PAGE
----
Stachyothyrsus tessmannii Harms
Pachyelasma tessmannii is a tree with a dome-shaped, spreading crown; it can grow up to 60 metres tall. The bole is usually straight and cylindrical, but is sometimes deformed; it can be up to 250cm in diameter; with well-developed, plank-buttresses[
The tree is harvested from the wild for local use as a medicine. The wood is sometimes utilized, but is difficult to harvest becuse of the huge size of the tree and so is often left standing when forests are cleared[
The fruits, seeds and bark are used as fish poison, and the species is reported as one of the most effective fish poisons of Central Africa[
West tropical Africa - southern Nigeria, Cameroon, Central African Republic, Equatorial Guinea, Gabon, Congo, DR Congo.
A canopy and emergent tree in dense primary rinforest[
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The flowers and wood have a very unpleasant smell that can carry for a considerable distance (up to 300 metres).
This is one of the biggest and most majestic trees of the Congolean rain-forest[
The fruit is abortifacient. As a treatment for diarrhoea, an extract of the ground fruits is administered as an enema, or the macerated fruits are added to water and the patient takes a bath in the solution[
The methanol extract of the root bark exhibits molluscicidal properties[
Four triterpene saponins, pachyelasides A - D, have been isolated from the root bark, and each of them showed molluscicidal properties[
The recent isolation of novel saponins from the root bark of Pachyelasma tessmannii will undoubtedly fuel interest in its pharmacology and as the fruits have the widest application in folk medicine, research should also target the fruits[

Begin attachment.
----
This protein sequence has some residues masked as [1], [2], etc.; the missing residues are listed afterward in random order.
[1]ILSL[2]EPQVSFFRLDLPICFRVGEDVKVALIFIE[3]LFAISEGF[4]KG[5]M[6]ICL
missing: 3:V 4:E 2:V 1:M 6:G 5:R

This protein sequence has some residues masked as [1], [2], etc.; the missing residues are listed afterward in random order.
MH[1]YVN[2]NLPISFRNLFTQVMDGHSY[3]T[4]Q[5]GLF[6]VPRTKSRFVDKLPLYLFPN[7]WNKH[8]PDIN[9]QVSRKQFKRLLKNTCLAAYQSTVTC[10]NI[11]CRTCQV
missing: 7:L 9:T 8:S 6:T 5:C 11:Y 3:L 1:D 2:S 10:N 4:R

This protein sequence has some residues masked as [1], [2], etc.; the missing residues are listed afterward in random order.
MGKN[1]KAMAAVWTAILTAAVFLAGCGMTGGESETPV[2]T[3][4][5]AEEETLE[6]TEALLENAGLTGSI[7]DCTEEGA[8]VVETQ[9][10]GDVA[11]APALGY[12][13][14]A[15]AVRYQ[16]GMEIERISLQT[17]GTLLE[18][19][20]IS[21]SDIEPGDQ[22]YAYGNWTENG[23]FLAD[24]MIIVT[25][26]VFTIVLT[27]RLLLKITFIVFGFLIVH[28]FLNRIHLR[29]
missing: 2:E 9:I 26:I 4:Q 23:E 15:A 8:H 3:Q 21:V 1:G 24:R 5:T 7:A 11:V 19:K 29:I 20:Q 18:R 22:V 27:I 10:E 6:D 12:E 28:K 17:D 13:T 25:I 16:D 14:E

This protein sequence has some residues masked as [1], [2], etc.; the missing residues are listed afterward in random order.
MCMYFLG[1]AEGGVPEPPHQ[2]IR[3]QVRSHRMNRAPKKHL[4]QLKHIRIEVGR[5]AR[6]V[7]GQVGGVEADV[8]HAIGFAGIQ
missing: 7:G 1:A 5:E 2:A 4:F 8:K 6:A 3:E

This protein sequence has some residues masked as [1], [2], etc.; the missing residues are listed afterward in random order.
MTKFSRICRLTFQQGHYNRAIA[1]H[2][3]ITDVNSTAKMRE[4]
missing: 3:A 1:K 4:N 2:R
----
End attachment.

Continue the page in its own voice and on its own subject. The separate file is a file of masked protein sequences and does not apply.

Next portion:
The heartwood is reddish brown; it is usually distinctly demarcated from the up to 10cm wide band of whitish pink sapwood. The grain is often interlocked or wavy, texture coarse. The heartwood is heavy, hard, durable and only rarely attacked by termites and marine borers, but attack by pinhole borers may occur. The rates of shrinkage are high; quarter-cutting of the logs is recommended. The wood saws well, but strength is required; it is difficult to machine and plane; the use of a filler is required to produce a smooth finish, but a filler is not easily applied; nailing and screwing properties are good.
The tree is used for timber to a limited extent. The gigantic dimensions of fully-grown trees make felling and transport hazardous and conversion work difficult with the usual equipment. As a result such giant trees have generally been left standing in commercial timber operations. The wood is suitable for heavy construction, boat building, vehicle bodies, furniture and cabinet work, joinery, sporting goods and implements, interior trim, toys and novelties, and turnery. It is particularly suitable for very thin veneer[
The timber of Pachyelasma tessmannii can be confused with that of 'tali' (Erythrophleum ivorense[
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